Still recovering from political addiction

I keep catching myself clicking through on internet stories on what the GOP must do now to survive, to regain its glory, to avoid wholesale abandonment by young, dark-skinned or immigrant persons, and so forth. But it’s a sign of recovery that before reading two paragraphs, I invariable think “what do I care?” and close it out.

Maybe there really is something terribly virtuous about “the two-party system,” but when the Democrats are the party of vote your vice,” and are dead serious about it, while the Republicans are insincerely for virtue, solely to attract votes from gullible religious folks, I have a little trouble getting excited about those virtues.

It might be worth noting here that I never became a Republican activist. I was a pro-life activist, and tried to remain as neutral as possible in partisan politics, in the delusional hope that Democrat officials, especially Catholic Democrat officials, would see the error of their ways, rise up and play Robert Casey Sr. or Bart Stupak (before his vote on the ACA at least). It always struck me as odd that liberals should so completely forsake a vulnerable group,

Now, I think 1972 was the Democrats’ turning point, when they went over to the Dark Side of the Sexual Revolution, subordinating all else to that. That reality is accelerating today – and the strategy appears to be a political winner for them, as a big chunk of the population has as it’s top priority avoiding imposition of any sexual restrictions on their lives.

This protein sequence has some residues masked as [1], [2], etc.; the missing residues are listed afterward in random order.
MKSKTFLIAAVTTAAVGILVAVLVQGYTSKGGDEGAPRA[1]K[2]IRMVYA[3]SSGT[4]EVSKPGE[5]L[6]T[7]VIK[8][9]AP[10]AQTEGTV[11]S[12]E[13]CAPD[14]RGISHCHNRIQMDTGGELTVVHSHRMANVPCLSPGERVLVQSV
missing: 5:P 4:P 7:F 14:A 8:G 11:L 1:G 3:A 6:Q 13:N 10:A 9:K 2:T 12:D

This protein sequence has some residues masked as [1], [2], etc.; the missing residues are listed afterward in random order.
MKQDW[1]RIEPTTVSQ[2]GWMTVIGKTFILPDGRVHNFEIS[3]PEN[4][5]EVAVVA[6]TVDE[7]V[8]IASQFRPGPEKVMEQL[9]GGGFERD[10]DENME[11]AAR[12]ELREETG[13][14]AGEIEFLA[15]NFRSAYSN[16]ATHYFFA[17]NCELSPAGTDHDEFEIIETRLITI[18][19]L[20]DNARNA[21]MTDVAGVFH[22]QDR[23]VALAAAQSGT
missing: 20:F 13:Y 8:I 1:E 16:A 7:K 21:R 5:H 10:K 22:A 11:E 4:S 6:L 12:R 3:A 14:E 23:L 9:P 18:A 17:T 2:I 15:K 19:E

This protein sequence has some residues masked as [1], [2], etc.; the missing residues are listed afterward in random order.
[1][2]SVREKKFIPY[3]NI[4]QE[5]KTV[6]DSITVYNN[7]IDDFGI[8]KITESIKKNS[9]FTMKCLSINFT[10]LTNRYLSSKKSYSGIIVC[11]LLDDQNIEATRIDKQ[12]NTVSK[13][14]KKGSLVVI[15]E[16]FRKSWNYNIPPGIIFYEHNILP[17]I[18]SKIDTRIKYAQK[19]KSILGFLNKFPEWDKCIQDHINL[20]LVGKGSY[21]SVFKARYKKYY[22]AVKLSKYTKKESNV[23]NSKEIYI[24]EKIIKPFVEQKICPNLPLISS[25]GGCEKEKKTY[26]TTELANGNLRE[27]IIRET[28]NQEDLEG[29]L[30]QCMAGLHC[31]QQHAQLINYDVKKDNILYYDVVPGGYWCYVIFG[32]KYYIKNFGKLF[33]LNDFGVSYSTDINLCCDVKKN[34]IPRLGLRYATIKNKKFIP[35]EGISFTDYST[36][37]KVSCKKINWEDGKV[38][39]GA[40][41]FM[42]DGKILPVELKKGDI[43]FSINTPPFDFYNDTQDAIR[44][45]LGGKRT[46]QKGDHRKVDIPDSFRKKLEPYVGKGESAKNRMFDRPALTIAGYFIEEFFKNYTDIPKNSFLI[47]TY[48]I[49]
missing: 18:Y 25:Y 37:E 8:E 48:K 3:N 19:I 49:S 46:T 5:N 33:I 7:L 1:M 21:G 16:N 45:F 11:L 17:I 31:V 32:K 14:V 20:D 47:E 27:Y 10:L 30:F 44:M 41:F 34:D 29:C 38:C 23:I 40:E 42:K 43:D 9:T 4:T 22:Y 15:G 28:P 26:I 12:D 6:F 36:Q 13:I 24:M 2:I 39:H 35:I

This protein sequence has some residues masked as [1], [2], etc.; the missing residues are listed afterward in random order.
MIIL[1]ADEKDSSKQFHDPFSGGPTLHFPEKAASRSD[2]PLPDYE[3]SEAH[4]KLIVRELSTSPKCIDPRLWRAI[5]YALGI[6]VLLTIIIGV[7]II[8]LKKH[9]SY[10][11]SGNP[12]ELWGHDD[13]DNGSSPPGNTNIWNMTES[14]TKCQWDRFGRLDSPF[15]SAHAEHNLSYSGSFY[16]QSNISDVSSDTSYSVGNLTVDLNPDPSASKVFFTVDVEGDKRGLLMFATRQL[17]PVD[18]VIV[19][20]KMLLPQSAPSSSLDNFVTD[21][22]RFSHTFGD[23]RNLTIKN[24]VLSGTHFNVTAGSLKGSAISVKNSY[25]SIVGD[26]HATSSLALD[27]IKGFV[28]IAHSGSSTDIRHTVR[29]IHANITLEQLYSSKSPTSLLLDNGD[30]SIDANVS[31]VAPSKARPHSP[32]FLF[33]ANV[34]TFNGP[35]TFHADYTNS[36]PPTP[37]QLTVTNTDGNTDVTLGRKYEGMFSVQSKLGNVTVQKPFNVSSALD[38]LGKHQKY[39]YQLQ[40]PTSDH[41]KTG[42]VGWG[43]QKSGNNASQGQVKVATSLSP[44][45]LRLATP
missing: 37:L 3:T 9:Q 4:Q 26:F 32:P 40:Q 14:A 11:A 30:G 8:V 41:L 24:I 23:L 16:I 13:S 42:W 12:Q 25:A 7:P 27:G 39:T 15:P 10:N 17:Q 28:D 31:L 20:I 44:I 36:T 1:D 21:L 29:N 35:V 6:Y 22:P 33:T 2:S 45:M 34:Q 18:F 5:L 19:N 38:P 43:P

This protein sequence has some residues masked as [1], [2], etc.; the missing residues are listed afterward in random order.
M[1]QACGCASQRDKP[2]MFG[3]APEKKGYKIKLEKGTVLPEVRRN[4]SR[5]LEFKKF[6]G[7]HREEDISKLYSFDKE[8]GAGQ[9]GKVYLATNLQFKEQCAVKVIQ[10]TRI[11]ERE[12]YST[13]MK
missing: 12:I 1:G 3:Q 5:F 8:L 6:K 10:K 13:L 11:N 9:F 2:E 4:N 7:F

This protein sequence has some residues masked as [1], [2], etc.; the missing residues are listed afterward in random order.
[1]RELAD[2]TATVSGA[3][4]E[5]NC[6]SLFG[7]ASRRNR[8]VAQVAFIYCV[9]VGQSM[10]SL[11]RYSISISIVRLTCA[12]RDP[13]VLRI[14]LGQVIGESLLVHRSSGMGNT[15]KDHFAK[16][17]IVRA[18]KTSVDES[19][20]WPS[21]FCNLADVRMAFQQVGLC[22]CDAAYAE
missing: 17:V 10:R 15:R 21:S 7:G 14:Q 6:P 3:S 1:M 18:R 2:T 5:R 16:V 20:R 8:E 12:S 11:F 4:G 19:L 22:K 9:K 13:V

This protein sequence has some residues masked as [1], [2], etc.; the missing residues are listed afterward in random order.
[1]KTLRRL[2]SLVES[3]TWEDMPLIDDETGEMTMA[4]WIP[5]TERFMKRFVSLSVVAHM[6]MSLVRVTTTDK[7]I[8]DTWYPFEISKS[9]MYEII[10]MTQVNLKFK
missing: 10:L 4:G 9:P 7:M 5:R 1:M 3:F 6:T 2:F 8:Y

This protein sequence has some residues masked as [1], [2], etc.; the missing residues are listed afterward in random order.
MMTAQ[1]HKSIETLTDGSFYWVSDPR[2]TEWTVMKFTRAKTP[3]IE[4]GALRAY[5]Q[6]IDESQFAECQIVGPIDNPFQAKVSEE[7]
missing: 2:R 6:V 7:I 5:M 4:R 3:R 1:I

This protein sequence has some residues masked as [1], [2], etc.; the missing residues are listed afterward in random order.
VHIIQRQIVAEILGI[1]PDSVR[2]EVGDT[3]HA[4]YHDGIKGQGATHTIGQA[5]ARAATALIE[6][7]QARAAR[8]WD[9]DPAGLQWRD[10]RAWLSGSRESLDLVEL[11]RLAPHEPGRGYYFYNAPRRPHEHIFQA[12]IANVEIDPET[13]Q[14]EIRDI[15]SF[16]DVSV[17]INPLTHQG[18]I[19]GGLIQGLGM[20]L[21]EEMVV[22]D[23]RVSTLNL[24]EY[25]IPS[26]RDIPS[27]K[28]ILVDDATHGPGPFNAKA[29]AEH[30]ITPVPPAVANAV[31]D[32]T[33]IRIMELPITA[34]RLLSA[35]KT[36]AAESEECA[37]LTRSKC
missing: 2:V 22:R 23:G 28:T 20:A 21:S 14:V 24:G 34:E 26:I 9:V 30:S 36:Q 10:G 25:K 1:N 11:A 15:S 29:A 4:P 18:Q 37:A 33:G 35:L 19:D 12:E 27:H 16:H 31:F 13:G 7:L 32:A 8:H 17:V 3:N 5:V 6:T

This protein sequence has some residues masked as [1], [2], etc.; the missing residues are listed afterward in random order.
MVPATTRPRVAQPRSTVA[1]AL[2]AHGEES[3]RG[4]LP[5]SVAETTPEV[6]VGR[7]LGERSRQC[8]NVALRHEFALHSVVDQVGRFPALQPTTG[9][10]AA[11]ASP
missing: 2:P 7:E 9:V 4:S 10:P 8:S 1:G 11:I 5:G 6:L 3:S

Meanwhile, “between the lines,” it was and remains clear that many Republicans were on the side of virtue (civic and personal) and of the unborn only as memorized talking points.

There being no acceptable third party I’ve found yet, I cheerfully conclude that we are doomed and look forward to what Phoenix shall from the ashes rise, since human nature won’t forever remain oblivious to the ravages of life lived sub-humanly.

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I have a number of connections to Indiana’s new Chief Justice, Loretta Rush, starting with observing that this young woman a year behind me in law school was one of the grown-ups, despite being maybe 22 at the time. Not all my classmates were grown-ups.

It’s a little bit embarrassing that only she, and none of her male colleagues, was asked about work-family balance at Tuesday’s public candidate interviews by the selection commission. But I’m just not going to hang my head in abject shame, because the embarrassment I feel is that the Commission was too naïve to know that one does not mention certain truths in polite society, such as that tables have “legs” in Victorian times and our own taboos today.

“Women are asked that question more often than men are. It’s just assumed that it’s going to be more of an issue with women,” says Joy Dietz, director of the Women in Management program at Purdue University’s Krannert School of Management (Journal & Courier editorial). Yeah, in my experience, on average it is more of an issue with women, which may reflect more badly on fathers than on mothers, and a 56-year-old Supreme Court Associate Justice, mom or pop, might reasonably be assumed long ago to have reached a workable modus vivendi on the matter.

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“The remarks made in this essay do not represent scholarly research. They are intended as topical stimulations for conversation among intelligent and informed people.” (Gerhart Niemeyer)

Some succinct standing advice on recurring themes.